Thank God for sound and responsible higher-education journalism! I almost blundered and sent my son to Columbia University. To be frank, my son had his heart set on it. There were tears when he learned he was attending Cal State Fullerton instead. Sometimes, I said, the data-driven have to be strong.
My son is a victim of “the myth … that paying a ransom for a college degree is worth it, particularly at a top-tier institution.” I was, too, until John Wasik of Forbes explained to me that most college-rankings systems are about “brand-name appeal.” Sure, everyone thinks Columbia is a fine school; and yes, U.S. News & World Report said last year that it was the fourth best national university in the country. But are you really going to ask a defunct magazine which colleges are nimble and quick enough to survive the next educational tsunami? Don’t laugh. It’s coming. I tell the other dads that people laughed at Noah, too, and look what happened to them.
Wasik directed me to Washington Monthly’s Best Bang for the Buck ratings, where California State University at Fullerton is No. 4 and Columbia is, like, nowhere, unless you count Columbia International University, in South Carolina. My son insisted that “Bang for the Buck” is misleading because the ranking is only about, as the magazine says, “helping non-wealthy students attain marketable degrees at affordable prices.” He pointed out that we are not exactly non-wealthy. I said there is nothing in the tables about non-wealthy students. I explained that what analysts call my “price sensitivity” has a lot to do with why we are affluent. And I pointed out that he has not done any research, unlike John Wasik, who has, with Washington Monthly’s help, uncovered several diamonds in the rough that “probably wouldn’t make any other publication’s top-10 list,” such as a small institution in Massachusetts called “Amherst College.”
When I got a call from Lee Bollinger, the president of Columbia, recruiting my son, I was frankly embarrassed. But you have to be tough with these academics, who are very resistant to change. Incredibly, he mentioned U.S. News again. I said, honey, you are not only nowhere in the Bang for Your Buck ratings but you are also a couple of slots below Michigan State University in Washington Monthly’s overall ratings of national universities. Even Princeton, another old-fashioned institution that has not fully embraced the online revolution, is ahead of you. He tried to convince me that Washington Monthly’s overall ratings were actually about an institution’s “contribution to the public good,” rather than about what a school could do for my dear son. But that’s exactly what you would expect a person who is ignorant about the college bubble to say. Call me, I said, when you are not 25 slots behind the University of Texas at El Paso.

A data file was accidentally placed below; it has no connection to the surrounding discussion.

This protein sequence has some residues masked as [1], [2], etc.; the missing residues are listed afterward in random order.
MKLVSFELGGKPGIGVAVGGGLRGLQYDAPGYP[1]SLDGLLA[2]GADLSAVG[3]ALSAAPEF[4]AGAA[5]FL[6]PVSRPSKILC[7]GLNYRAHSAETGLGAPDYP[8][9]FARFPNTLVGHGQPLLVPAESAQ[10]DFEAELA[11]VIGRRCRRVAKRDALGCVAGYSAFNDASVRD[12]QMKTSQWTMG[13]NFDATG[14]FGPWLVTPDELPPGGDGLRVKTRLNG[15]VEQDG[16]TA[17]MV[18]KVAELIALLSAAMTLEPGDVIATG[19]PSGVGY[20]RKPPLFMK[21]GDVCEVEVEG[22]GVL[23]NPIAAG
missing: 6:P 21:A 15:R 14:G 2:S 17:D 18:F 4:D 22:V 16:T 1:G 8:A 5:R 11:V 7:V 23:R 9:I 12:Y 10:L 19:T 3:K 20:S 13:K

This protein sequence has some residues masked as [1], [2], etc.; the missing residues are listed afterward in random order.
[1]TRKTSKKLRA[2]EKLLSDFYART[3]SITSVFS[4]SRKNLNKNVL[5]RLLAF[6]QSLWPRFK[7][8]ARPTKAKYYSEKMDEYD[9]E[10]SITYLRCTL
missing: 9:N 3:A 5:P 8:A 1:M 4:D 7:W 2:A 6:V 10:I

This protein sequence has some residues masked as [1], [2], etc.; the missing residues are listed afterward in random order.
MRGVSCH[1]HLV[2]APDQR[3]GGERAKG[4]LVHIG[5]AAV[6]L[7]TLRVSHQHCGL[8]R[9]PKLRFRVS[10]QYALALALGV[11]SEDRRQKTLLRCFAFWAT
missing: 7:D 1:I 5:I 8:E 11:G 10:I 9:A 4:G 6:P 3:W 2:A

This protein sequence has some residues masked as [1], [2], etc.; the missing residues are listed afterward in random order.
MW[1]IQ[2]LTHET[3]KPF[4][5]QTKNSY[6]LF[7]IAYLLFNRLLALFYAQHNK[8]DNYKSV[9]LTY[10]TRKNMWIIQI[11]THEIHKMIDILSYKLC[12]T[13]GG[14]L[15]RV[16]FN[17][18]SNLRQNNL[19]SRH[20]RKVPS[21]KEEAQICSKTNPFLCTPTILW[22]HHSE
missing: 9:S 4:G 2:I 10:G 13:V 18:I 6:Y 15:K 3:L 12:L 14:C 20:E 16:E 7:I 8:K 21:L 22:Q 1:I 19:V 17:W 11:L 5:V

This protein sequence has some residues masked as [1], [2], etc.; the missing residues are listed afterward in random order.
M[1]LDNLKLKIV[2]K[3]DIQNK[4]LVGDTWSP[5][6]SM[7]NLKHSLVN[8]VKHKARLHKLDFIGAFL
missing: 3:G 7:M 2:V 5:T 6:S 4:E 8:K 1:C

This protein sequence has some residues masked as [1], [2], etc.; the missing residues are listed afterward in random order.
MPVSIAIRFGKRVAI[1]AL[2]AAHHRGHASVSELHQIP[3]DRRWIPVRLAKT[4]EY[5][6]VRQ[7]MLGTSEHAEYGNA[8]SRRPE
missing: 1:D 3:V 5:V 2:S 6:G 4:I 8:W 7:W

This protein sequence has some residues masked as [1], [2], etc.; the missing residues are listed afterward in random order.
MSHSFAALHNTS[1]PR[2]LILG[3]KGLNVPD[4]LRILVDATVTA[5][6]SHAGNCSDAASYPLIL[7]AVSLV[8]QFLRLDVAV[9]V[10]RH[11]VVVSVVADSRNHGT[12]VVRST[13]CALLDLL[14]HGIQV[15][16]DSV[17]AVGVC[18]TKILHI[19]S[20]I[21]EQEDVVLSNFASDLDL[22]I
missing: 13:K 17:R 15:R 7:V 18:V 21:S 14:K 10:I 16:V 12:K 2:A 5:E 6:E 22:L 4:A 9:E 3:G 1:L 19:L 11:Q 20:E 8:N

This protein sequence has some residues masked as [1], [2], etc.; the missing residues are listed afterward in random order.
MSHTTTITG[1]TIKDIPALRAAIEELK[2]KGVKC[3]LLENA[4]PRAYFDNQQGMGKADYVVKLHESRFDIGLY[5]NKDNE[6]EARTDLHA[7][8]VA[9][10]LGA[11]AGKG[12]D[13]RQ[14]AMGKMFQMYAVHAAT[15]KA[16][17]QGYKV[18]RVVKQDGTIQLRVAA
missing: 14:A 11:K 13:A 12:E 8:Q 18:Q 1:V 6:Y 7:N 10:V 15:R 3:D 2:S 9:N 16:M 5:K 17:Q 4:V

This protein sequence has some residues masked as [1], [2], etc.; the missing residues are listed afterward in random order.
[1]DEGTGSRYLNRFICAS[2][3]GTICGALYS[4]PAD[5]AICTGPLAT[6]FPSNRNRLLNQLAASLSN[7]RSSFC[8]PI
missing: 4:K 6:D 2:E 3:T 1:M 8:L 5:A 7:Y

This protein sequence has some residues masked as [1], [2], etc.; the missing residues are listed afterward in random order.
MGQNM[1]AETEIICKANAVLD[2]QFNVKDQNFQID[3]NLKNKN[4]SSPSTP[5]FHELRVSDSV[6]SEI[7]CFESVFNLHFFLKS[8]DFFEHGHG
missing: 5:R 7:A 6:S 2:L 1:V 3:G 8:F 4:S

Lee (if I may) also tried to convince me that it would benefit my son to attend college with some of the best and brightest students in the world. But I explained that “inputs” was the old U.S. News way of thinking about things. I said, I’ve already taken care of the input; show me the output. Now when my caller ID says Lee Bollinger, I let it go to voice mail.
The fact is that most parents mean well but have no idea how to research colleges. One of my know-it-all friends tried to foist a guide called Colleges That Change Lives on me. There were a lot of words in this guide, like “liberal education” and “transformative experience.” Come to think of it, Lee also talked about those things, along with something he called a “core curriculum.” Hello, can it be measured? Now, when one of the other book-group dads starts droning on about the liberal education his daughter is getting at the University of Chicago, I stick my fingers in my ears, put on my best Lost in Space robot voice, and say “That does not compute.” It irritates him, but the other dads love it.
My son shouts “But I don’t want to go to Cal State!” less frequently now. The data-driven have to be strong. Thank God for sound and responsible higher-education journalism.
Jonathan Marks is an associate professor of politics at Ursinus College.